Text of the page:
5 Big Facts About Little Teeth

Dental Products Report, Dental Products Report February 2022, Volume 56, Issue 2

This month, we turn our focus to primary teeth with our cover story on the advancements made in pediatric dentistry. For children, there is a lot of excitement around the loss of baby teeth, including a visit from the Tooth Fairy and some money under their pillows. But primary teeth actually serve a few important functions that many may not realize. Here are 5 interesting facts about baby teeth.

1. Present at Birth

Twenty primary teeth are already present in the jaws at birth.1 They typically appear when a baby is 6 months to 1 year old.1 Most children have their full set of primary teeth by the age of 3.1

2. Erupt in Order

Baby teeth usually erupt in a specific order.1 Every child is different, but typically breakthrough starts with their central incisors in the lower jaw, followed by the central incisors of the upper jaw.1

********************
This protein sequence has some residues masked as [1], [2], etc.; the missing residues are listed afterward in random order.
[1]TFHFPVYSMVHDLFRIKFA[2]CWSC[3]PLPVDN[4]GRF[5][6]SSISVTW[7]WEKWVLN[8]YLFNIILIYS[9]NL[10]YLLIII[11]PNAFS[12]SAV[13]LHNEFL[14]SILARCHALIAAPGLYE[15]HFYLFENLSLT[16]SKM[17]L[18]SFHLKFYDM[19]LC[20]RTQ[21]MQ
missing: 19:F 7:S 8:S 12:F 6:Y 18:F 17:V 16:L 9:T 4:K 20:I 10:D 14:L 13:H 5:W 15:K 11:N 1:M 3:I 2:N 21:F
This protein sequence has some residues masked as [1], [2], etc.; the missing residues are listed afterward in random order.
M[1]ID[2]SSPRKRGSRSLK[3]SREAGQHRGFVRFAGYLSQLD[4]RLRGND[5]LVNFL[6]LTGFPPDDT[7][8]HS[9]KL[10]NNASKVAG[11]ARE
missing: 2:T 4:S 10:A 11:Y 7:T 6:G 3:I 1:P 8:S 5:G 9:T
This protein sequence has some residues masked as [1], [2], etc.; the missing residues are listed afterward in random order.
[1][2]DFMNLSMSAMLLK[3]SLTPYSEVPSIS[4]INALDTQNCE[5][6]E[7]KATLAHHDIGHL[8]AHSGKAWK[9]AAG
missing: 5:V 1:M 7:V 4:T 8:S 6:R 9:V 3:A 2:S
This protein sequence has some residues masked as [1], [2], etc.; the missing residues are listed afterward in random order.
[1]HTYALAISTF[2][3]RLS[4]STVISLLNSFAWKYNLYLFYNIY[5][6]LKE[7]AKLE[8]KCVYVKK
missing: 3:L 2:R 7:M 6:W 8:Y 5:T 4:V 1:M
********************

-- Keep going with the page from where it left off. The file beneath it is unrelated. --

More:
3. Key Differences

Primary teeth differ from adult or permanent teeth in several key ways2:

  • Primary teeth enamel is usually thinner, often making them appear whiter.
  • Primary teeth are smaller than permanent teeth and the front baby teeth can come in with bumps that wear off over time.
  • The roots of baby teeth are shorter and thinner because they are designed to fall out.

4. Important Functions

Baby teeth not only help a child speak clearly and chew naturally but also provide a path for adult teeth to follow when they are ready to erupt.3

5. The Tooth Fairy Myth

Rituals surrounding the loss of baby teeth are not a new phenomenon. Every culture has its own customs, including burning the tooth, burying it in a hole or wall, or even swallowing it.4 Anthropologists have found that these customs are parallel with a society’s burial rituals.4 The closest comparison to the American Tooth Fairy comes from an 18th-century French fairy tale called “La Bonne Petite Souris” (“The Good Little Mouse”), although other myths are thought to date back much further.4